6.05.2012

Trying to catch a glimpse-

Of the strawberry moon. It's 4:00am. Only got 2 hours of sleep. The night is beautiful. The temperature is cool. The dawn is still breaking. The stars twinkle faintly in the pale light amongst dark clouds that lie low on the horizon. There's a full moon. It's large & luminous, setting slowly. There are cool shadows being cast by her radiance in the misty light. The swollen river roars in the distance. All is calm. A company of crickets sing their song in the field. A dog barks. I'm looking out my window, waiting for a lunar eclipse. If I'm fortunate, I'll see the anomaly, take a picture, then return to bed for a couple more hour's of shut eye. 

(edit: Somehow I missed the eclipse & got up for nothing. This pic is from one I saw last year.) 

Whenever I look up at the heavens & see those innumerable twinkling stars, I'm reminded that they are the works of HIS fingers, & not one of them is missing. HE set them all in place & calls them all by name. Through faith in Christ, I'm one of those stars; I am a descendent of Abraham. (Genesis 15:4, Psalm 8, Isaiah 40:26, Galatians 3:7-9) The stars are so amazing, it's hard to fathom how far away they are, the concept of space & how short a time we have here on earth. We need to be wise with the time given to us. 

      Here's s bit from John Piper's Desiring God


In “The Simple Life”, Vernard Eller delights himself in some of the great parables of S├śren Kierkegaard. One of his favorites is the parable of the lighted carriage and the starlit night. We could also call it the crisis of Christian Hedonism. It goes like this:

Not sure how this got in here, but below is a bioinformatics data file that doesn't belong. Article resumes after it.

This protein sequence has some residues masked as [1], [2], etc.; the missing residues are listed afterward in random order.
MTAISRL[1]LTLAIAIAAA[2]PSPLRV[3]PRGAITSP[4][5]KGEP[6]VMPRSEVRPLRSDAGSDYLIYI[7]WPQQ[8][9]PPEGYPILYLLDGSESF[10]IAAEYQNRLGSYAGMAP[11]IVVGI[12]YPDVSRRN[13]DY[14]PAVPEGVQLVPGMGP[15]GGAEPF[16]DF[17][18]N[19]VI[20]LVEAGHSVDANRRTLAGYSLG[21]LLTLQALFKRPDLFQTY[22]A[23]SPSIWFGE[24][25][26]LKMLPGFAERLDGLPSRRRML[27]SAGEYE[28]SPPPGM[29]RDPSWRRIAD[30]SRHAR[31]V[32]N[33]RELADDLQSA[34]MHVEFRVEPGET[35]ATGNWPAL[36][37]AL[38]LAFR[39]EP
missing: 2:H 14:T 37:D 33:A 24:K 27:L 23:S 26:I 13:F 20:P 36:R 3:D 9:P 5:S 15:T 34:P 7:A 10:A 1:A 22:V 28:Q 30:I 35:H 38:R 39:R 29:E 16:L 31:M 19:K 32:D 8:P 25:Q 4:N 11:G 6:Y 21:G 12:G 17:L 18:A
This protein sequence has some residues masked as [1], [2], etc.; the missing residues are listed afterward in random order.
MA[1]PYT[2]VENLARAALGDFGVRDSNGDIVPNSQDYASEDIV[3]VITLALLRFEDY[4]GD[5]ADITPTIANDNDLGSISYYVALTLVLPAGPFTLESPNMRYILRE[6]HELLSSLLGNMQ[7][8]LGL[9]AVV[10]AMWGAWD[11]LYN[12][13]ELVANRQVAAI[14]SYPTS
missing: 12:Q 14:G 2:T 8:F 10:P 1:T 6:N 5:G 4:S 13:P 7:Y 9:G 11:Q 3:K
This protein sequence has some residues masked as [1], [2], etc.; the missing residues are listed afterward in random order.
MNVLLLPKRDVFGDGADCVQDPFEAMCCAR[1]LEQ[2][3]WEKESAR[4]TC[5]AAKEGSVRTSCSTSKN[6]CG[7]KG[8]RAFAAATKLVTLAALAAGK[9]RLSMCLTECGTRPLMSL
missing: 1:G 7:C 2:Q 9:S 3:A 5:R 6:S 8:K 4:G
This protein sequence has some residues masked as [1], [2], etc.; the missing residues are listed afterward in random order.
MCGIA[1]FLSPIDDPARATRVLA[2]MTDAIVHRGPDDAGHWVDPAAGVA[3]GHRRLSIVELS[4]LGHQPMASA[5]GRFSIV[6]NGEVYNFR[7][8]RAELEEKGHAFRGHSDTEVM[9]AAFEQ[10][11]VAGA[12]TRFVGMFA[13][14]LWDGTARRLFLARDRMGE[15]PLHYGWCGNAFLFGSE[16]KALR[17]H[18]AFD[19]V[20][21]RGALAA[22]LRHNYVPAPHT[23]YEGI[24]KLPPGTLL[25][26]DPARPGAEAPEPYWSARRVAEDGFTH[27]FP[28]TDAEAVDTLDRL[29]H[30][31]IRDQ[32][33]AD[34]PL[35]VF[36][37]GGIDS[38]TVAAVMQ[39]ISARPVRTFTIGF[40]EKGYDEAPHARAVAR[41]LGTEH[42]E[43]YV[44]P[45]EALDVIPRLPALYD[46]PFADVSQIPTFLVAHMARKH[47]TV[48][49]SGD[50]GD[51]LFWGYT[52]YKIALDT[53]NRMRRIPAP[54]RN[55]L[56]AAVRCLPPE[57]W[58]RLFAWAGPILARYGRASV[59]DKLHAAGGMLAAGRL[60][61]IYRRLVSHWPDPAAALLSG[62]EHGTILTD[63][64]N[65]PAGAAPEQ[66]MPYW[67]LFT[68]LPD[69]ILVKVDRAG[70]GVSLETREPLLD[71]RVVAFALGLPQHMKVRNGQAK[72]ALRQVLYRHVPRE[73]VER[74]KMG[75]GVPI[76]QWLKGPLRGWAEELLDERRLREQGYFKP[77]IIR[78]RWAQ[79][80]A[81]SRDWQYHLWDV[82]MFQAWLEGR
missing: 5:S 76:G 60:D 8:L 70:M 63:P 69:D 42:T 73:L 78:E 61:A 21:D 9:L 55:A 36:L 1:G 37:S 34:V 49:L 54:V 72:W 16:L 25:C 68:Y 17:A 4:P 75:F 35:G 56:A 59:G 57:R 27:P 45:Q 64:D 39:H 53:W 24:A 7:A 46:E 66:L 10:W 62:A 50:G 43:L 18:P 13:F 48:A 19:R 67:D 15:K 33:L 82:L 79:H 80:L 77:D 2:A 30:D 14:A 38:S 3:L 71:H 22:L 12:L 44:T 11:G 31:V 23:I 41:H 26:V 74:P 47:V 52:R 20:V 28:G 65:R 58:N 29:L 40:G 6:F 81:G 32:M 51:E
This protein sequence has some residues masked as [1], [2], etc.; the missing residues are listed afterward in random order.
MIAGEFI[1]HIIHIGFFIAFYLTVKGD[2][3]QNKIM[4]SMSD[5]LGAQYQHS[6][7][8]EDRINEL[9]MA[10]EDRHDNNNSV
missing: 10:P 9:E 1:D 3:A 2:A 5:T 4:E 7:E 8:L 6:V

“When the prosperous man on a dark but starlit night drives comfortably in his carriage and has the lanterns lighted, aye, then he is safe, he fears no difficulty, he carries his light with him, and it is not dark close around him. But precisely because he has the lanterns lighted, and has a strong light close to him, precisely for this reason, he cannot see the stars. For his lights obscure the stars, which the poor peasant, driving without lights, can see gloriously in the dark but starry night. So those deceived ones live in the temporal existence: either, occupied with the necessities of life, they are too busy to avail themselves of the view, or in their prosperity and good days they have, as it were, lanterns lighted, and close about them everything is so satisfactory, so pleasant, so comfortable — but the view is lacking, the prospect, the view of the stars.”

Piper summarizes:

Eller comments, “Clearly, ‘the view of the stars’ here intends one’s awareness and enjoyment of God.” The rich and busy who surround themselves with the carriage lights of temporal comfort, or the busy who cover themselves with troublesome care, cut themselves off from what Kierkegaard calls “the absolute joy”: What indescribable joy! — joy over God the Almighty… for this is the absoulute joy, to adore the almighty power with which God the Almightly bears all thy care and sorrow as easily as nothing. 

Wow. Think that over. We shouldn't hide under baskets, we should shine bright as stars in the dark of night. It's very profound. The world is sacramental, as is everything in it. When understood, this results in mediated grace for everyone who is responding to God in true faith. God grants immediate grace in various ways... This immediate grace should be radiant grace, that spreads everywhere, & gets into everything. True faith can find it in anything- keep the wonder, look all around you, what do you see? All too often, we get distracted & shut it out. The grandeur of God can come from anything; shining stars, the shrill chirr of crickets, doing house work, shoveling rock etc. We all need to have radiant grace, that spreads out through everything, affecting everything else, & causing everything else to become a mirror that reflects the glory of God.

-GB

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